HTML5 is very easy to use yet delivers outstanding results, which is probably the reason why casino gaming sites use it in the creation of their games now. InterCasino, the world’s oldest online casino that was released to the public in 1996, is now using HTML5 in the development of their games. One look at the site’s recently-released games and players can see the transition from good to superior graphics, which is something that HTML5 can easily do.
In this article, we’ll give you tips on how to get started with an HTML game development. Remember, HTML5 is all about versatility so developers have to consider all the platforms available today.
Use a framework
First of all, a framework is important in the development of games. It will help make game animations run very smoothly.
Slots use a lot of reel movement, sound effects, images, and other animations when players hit the free spin bonus. Since slot games use a lot of resources, it will take some time for devices to fully load them. In HTML5, images and sounds load intermittently, making some images pop up on the screen even if they’re not supposed to show yet, or sounds that execute out of timing. This is why a framework is important in the creation of HTML5-based games.
The Molecule Framework created by independent developer Francisco Santos is a great tool to work with, not just with slot games but with any other game genres as well. It's very easy to learn since it follows a design that game developers are mostly familiar with, and it's also lightweight since it doesn't need an external library or additional frameworks to function.
Create resolutions for small devices
The reason why most triple A titles fail when they get ported on tablets or smartphones is because developers don’t create support for small screens. When games with high-resolution get ported to smartgadgets as is, it will load really slowly and the frame rates won’t run smoothly at all. Screen sizes vary greatly between different devices so if you want your games to run efficiently, make sure to consider multiple screen support.
Check out this site and remember to create resolutions based on different smartphone screen sizes.
Master the basics
Before you can run, learn how to walk. While IGT-made slot machines are the benchmark of the modern slot games, developers need to have a good background on how to create them. Bravenewmethod.com has a great post on how to make a basic slot machine game that utilizes the power of HTML5. Get a good grip on the basics of creating slots using HTML5 and you will be able to create games that rival IGT’s modern games in no time!
Thanks to HTML5, creating games are now easier for newbie programmers to learn. If you are a complete beginner of HTML5, or programming in general, consider the sites below to get you started:
This is a contributed post
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I got a comment on my previous post about experimenting with a standing desk asking for regular updates. I'm sure it's something many people are curious about, so here you go!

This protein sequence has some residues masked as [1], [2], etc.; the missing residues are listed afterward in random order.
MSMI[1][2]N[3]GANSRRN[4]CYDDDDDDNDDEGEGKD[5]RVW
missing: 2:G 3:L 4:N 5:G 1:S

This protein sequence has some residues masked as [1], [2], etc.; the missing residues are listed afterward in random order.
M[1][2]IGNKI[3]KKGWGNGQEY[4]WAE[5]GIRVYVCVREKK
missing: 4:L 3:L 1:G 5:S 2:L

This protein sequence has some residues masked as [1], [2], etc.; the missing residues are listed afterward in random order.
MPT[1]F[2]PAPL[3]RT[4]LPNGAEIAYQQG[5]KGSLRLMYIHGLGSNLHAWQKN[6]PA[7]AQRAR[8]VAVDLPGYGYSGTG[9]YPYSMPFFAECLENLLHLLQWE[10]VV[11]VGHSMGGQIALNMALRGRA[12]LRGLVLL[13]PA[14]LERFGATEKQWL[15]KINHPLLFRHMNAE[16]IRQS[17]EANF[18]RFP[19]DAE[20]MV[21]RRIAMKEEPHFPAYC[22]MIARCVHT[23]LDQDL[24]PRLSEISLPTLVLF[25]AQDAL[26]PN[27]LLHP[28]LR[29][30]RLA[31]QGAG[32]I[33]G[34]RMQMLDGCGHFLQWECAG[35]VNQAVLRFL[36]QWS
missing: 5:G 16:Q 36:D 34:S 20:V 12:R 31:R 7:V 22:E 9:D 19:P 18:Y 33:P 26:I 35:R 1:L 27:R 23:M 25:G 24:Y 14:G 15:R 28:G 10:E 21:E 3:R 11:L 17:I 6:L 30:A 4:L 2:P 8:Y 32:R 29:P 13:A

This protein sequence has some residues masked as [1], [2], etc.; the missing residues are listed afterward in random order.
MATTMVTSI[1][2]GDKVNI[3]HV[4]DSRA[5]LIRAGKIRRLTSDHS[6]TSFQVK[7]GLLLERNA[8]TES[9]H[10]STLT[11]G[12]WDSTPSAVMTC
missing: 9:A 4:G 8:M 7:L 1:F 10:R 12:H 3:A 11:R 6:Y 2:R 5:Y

Today is my 3rd day working on my feet basically all day. I haven't taken any sitting breaks today other than my lunch, because I honestly don't feel that I need them. I may be singing a different tune by the end of 5 consecutive days standing.
My knees and heels are a little on the sore side, and my calves, thighs, and lower back are fairly tired. This is not surprising, because these are exactly the muscles that I was not using while sitting all day. I'm looking at it as a form of (mild) exercise: Tired muscles is a good sign! I also expect it will get easier with time.
If you've ever had a project where you were on your feet all day (exhibiting at a trade show, etc), it's basically the same thing, only every day. I also bought a mid-range (by price, at least) anti-fatigue mat from my local Bed Bath & Beyond. With tax it was just under $75 -- I've been told by multiple people that this is not an area where you want to skimp. It's definitely better than just standing on the floor, with or without shoes, but it's not mind-blowingly, foot-meltingly better. But I am glad I have it, if that makes sense.
At the end of a work day it is very relaxing to sit down for a few minutes; and I can really feel all of those muscles releasing and relaxing. I can say that I never used to experience that much relaxation at the end of the workday and it's kind of nice. It helps mentally separate the workday from "being home" and spending time with my family. And standing all day hasn't stopped me from going on family walks or other active things that you might be worried about missing. Sitting for just 20 minutes after work makes me feel almost as good as new.
So far I'm very happy with how my experiment is going. The cardboard box setup has required a mild adjustment to get the heights just right, and this is an important detail in the standing desk setup. Too high and you'll cut off circulation to your hands, too low and you'll strain your forearms and shoulders.
I guess I'll check back in later.